nr:interview

Kelly Marie Tran thought she'd quit acting — then The Last Jedi put her dream into hyperdrive

Entertainment Weekly

You have this dream. You want to be an actor. But that possibility seems far, far away. You have talent, but zero connections. You love movies, and TV, and comedy. They’re a part of you. So you want to be a part of them.

You go for it.

You leave everything you know and move to where they craft movies and TV. To make ends meet, you take jobs you wouldn’t mind losing if a better gig comes along. Years go by. You book a few small roles. But you’re tired. And you’re worried. It’s not happening.

Then one day, after all that grueling work, a miracle happens. You get your break.

It’s big one. Almost too much to believe.

You get the lead in a Star Wars movie.

It happened for Harrison Ford, Mark Hamill, Hayden Christensen, and Daisy Ridley. With The Last Jedi, it has happened again for Kelly Marie Tran.

The 28-year-old San Diego native landed the role of Rose Tico, a problem-solving Resistance mechanic, just about a year after she was ready to give up chasing that dream forever.

“There was absolutely a moment,” Tran tells EW. “When I turned 25, I had been at it for some years and I was struggling to pay my bills. I was tired. I had been working [my day job] 40-plus hours a week, plus sometimes I’d have two auditions in the day and then I would write a sketch or do improv at night, or rehearse for the next auditions the next day. So, my days, I would get up at 5 a.m. and then I wouldn’t be home until 11:00 p.m. The days were like that for years.”

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“I had this interviewer a couple weeks ago who was like, ‘Tell me all the things that people ask you about in interviews and I’ll try to avoid them.’ I’m like, ‘Okay, you’re inevitably going to say something about how I look, and that it’s so strange, and a question about Star Wars. He went on this long story, and then at the very end, he was like, ‘Please just give me anything about Star Wars.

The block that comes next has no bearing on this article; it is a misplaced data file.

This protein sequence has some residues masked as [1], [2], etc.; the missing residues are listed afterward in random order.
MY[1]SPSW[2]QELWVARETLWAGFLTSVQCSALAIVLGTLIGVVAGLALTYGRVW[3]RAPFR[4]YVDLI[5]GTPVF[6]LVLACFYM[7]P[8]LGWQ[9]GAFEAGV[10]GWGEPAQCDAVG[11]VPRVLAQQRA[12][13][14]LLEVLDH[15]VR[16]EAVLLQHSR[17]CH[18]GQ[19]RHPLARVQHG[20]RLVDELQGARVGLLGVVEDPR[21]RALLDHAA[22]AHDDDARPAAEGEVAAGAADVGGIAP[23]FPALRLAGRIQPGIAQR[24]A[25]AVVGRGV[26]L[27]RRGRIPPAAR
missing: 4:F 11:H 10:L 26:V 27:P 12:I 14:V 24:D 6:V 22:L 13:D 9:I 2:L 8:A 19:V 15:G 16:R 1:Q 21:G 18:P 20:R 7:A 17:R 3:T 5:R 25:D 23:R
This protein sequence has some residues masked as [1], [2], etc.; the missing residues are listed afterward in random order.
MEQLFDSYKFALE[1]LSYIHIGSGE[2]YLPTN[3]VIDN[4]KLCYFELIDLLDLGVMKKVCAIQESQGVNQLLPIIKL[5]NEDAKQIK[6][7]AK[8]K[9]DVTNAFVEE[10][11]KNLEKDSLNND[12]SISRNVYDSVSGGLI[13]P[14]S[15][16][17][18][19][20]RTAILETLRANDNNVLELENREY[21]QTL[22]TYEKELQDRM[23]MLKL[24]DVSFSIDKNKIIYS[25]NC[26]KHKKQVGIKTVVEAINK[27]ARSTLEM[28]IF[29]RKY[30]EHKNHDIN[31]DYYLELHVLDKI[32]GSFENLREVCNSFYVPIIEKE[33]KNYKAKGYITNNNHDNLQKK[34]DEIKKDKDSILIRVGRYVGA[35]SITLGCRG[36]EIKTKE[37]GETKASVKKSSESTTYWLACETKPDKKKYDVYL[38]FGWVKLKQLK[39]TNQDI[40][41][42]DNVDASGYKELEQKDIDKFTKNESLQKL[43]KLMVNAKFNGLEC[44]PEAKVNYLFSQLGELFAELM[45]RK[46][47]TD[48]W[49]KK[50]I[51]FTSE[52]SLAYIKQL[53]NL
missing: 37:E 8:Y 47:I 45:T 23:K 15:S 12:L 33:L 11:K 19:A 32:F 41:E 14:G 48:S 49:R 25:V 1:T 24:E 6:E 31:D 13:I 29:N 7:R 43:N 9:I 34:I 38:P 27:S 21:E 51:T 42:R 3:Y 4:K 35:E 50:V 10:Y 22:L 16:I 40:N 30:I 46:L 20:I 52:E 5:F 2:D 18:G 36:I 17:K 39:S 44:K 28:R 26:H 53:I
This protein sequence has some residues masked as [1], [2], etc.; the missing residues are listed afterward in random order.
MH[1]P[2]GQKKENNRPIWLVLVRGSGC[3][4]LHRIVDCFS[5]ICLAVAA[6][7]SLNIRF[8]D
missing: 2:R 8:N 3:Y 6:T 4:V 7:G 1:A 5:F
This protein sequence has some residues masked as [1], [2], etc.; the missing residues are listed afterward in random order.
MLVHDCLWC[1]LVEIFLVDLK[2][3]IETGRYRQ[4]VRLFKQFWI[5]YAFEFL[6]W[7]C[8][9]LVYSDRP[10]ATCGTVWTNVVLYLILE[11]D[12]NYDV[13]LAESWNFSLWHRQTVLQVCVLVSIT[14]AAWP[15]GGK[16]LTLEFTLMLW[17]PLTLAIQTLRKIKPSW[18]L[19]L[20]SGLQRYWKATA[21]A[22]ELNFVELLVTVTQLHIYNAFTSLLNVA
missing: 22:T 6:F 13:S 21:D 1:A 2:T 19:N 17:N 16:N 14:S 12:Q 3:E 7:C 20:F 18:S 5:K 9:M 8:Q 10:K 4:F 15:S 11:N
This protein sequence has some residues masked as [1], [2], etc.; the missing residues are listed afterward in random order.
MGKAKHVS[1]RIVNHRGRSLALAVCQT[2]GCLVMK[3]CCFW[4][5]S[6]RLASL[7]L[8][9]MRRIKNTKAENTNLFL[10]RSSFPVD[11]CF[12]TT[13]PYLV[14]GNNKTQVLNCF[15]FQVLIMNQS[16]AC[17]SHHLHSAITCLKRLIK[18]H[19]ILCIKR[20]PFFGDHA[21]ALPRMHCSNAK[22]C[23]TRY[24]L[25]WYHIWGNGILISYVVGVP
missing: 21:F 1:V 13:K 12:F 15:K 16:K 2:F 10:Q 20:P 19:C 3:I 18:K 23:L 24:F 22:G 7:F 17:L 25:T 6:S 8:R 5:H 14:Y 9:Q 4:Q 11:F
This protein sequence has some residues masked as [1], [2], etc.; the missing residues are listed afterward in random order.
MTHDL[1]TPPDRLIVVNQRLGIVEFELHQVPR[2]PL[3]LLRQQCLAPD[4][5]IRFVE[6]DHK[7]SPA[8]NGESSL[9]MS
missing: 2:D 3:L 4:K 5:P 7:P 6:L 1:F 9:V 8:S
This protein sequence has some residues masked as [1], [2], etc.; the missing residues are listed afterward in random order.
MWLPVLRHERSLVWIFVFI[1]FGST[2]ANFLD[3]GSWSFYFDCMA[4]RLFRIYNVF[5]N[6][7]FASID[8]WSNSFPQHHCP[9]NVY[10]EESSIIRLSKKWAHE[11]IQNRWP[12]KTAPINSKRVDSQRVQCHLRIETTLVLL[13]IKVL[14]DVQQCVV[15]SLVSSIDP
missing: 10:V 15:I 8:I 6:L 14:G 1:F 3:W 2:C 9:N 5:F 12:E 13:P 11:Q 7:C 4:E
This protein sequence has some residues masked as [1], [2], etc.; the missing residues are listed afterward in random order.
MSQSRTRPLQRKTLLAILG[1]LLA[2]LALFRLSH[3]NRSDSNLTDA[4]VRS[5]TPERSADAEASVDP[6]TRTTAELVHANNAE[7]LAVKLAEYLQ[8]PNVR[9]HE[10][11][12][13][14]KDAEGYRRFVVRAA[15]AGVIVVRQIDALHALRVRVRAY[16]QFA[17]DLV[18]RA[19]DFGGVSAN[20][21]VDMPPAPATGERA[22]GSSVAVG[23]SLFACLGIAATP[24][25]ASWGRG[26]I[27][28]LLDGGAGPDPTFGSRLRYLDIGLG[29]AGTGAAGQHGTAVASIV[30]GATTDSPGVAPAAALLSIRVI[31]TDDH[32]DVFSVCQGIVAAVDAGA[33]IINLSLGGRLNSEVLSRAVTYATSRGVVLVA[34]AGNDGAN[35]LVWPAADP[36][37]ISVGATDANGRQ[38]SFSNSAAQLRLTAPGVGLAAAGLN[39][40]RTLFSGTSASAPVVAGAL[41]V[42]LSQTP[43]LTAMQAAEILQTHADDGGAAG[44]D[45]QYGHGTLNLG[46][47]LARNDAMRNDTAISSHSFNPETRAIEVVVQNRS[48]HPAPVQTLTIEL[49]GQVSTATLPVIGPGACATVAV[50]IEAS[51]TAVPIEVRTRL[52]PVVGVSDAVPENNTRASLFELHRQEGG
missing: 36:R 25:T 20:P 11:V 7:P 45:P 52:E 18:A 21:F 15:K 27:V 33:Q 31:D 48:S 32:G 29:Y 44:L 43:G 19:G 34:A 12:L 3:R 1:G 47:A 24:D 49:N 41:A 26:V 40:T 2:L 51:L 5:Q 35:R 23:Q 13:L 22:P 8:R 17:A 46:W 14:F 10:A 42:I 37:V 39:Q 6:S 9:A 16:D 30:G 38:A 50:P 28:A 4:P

And it’s like, why? Even though it’ll be fine, you know, why put another fucking fine thing out in the world? What a completely mediocre thing to just fill up a world with more fucking shit that is going to be reduced to something that’s two sentences anyway—that’s going be about, you know, that I made meatloaf or something like that? Something funny that people can just digest and move on from. What the fuck is the point? What are we doing? You know?

It’s all with a wink. You know what this is. I know what this is. I’m going to pretend to adjust my hair in a picture, and do the article, and so long as you don’t say anything offensive, maybe that averages out to something or maybe it doesn’t. It has nothing to do with what it is we’re actually doing”—doing on a set, he meant, doing when he makes a movie—“which is hopefully creating something.

Adam Driver expressing his frustrations about doing most magazine interviews, Esquire Dec 2017

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He went on this long story, and then at the very end, he was like, ‘Please just give me anything about Star Wars.’ And it’s like, why? Even though it’ll be fine, you know, why put another fucking fine thing out in the world? What a completely mediocre thing to just fill up a world with more fucking shit that is going to be reduced to something that’s two sentences anyway—that’s going be about, you know, that I made meatloaf or something like that? Something funny that people can just digest and move on from. What the fuck is the point? What are we doing? You know? It’s all with a wink. You know what this is. I know what this is. I’m going to pretend to adjust my hair in a picture, and do the article, and so long as you don’t say anything offensive, maybe that averages out to something or maybe it doesn’t. It has nothing to do with what it is we’re actually doing”—doing on a set, he meant, doing when he makes a movie—“which is hopefully creating something.
—  Adam fucking Driver, Esquire (x)